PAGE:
George Takei to Warner Bros.: Don't Whitewash Akira

Star Trek legend George Takei is leading the charge against Hollywood's whitewashed version of anime classic Akira. He wants Warner Bros. to do the right thing and cast Asian actors in the saga. But will the studio listen?

In March, a leaked casting list for Warner Bros' Akira translation unleashed a fury of WTF across the internet. The rumored list for contenders were as follows: Robert Pattinson, Andrew Garfield, and James McAvoy for Tetsuo, with Garrett Hedlund, Michael Fassbender, Chris Pine, Justin Timberlake, and Joaquin Phoenix for Kaneda. Not a single Asian actor. Naturally, people were furious. Was Akira going to fall victim of the whitewashing that happened to Dragonball and Airbender? All signs are pointing to yes, unless something could be done. Enter Takei and the facebook virtual petition "Don't Whitewash Akira."

In an interview with The Advocate Takei calls the Caucasian translation pointless and downright offensive not only to fans but to the Asians everywhere.

The manga and anime phenomenon is mostly white in this country. It originated in Japan, and, of course, it has a huge Asian fan following. But it's the multi-ethnic Americans who are fans of Akira and manga. The idea of buying the rights to do that and in fact change it seems rather pointless. If they're going to do that, why don't they do something original, because what they do is offend Asians, number 1; number 2, they offend the fans. The same thing happened with M. Night Shyamalan. He cast his project [The Last Airbender] with non-Asians and it's an Asian story, and the film flopped. I should think that they would learn from that, but I guess big studios go by rote, and the tradition in Hollywood has always been to buy a project, change it completely and flop with it. I think it's pointless, so I thought I would save Warner Bros. a bit of failure by warning them of what will most likely happen if they continue in that vein.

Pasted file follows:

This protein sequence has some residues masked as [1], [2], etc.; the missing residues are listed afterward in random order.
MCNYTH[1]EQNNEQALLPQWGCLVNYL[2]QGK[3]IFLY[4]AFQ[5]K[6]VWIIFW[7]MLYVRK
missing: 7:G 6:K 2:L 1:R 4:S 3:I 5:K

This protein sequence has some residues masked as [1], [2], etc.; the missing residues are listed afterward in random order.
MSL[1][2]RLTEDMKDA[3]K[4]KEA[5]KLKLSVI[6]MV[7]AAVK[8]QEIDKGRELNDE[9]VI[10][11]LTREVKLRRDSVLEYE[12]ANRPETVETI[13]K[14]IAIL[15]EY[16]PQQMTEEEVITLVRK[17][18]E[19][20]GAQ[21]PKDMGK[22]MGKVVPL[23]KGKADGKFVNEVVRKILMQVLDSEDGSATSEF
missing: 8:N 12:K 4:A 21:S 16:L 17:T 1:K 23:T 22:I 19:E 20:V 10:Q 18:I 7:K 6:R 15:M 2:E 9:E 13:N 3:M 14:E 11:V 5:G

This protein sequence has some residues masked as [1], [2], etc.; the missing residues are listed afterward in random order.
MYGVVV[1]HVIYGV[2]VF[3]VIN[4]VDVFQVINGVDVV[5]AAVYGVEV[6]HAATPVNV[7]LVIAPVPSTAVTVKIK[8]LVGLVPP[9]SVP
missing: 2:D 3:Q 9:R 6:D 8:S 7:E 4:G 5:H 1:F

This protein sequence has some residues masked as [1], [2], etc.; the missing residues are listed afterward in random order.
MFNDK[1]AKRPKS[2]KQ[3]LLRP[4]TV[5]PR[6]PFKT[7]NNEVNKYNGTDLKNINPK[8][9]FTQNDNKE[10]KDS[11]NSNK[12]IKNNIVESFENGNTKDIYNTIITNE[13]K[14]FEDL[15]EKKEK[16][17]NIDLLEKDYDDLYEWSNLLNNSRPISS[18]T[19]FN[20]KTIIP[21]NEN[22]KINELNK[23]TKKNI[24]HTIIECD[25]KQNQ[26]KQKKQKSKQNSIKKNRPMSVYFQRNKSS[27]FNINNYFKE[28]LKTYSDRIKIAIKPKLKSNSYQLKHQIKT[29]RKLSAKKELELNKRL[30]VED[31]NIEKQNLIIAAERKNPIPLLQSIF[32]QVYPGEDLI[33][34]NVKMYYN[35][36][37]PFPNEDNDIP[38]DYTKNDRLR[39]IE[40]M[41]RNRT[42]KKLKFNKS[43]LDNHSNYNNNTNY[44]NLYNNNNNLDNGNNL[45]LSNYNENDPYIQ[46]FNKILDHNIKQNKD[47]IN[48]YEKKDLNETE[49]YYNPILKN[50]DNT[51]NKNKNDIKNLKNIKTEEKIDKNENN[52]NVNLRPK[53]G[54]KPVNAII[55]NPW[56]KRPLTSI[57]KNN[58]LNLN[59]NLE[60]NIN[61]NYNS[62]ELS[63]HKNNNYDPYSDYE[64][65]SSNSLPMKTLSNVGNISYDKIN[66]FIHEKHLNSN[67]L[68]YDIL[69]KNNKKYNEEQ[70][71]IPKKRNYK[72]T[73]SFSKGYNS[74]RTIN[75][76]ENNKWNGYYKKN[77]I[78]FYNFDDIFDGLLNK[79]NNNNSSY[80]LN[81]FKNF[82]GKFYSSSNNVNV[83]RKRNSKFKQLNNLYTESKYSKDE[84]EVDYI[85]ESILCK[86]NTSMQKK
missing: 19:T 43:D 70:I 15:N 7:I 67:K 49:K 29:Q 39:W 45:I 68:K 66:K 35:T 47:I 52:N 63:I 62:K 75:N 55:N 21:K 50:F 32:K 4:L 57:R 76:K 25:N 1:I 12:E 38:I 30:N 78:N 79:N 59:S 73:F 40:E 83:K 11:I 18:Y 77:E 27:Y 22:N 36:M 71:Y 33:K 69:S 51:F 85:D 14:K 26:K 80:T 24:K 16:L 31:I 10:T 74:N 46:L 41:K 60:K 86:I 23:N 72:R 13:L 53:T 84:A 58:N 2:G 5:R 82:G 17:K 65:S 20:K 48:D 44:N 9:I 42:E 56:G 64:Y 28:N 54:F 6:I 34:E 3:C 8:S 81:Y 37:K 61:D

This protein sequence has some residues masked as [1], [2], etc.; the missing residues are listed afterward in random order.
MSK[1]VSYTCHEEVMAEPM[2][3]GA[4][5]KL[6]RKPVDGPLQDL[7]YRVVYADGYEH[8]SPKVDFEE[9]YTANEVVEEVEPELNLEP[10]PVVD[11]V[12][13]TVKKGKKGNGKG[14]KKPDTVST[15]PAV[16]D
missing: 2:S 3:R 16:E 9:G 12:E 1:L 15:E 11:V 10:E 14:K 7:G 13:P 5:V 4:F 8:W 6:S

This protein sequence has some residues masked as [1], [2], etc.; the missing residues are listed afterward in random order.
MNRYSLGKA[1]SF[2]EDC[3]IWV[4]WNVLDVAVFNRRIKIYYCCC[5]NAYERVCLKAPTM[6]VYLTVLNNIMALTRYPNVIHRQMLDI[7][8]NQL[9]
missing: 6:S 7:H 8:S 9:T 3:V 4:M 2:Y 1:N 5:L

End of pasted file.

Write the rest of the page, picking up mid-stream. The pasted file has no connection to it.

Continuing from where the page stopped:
His message is a warning to the studios — they're setting themselves up for a flop if they keep following this path. Although he knows that it is an uphill battle for studios to greenlight massive projects like this without a bankable star.

One can't name a single Asian-American whose name you can take to the bank and get a project financed. We are making headways. I'm not a pessimist. We have made tremendous headways from the time I started in this business in 1957. Asian faces are part of the ensemble in many TV shows playing not roles that are specifically Asian, but playing doctors and detectives. Advances have been made, but we have still not caught up with the African-American achievements.

In a perfect world Takei wants Asian-American actors cast in the lead roles for AKIRA's Kaneda and Tetsuo (among other roles). We'd like that too, but it would be a big risk for Hollywood to take with a director like Albert Hughes attached. If WB was willing to spend the big bucks on a massive behind-the-camera name, like Ridley Scott, James Cameron or J.J. Abrams, we'd be a bit more optimistic for the casting process. But right now, WB must be feeling the pressure to attach a name to the project for marketing and financing purposes.

But that doesn't change the fact that Takei's right, and this film deserves a cast that reflects its Japanese roots — and it'll probably fail otherwise. Warner Bros. should hire the best casting director money can buy, and find a Kaneda that both fans and mainstream public can identify with. That's worth way more than another movie with Robert Pattinson in it.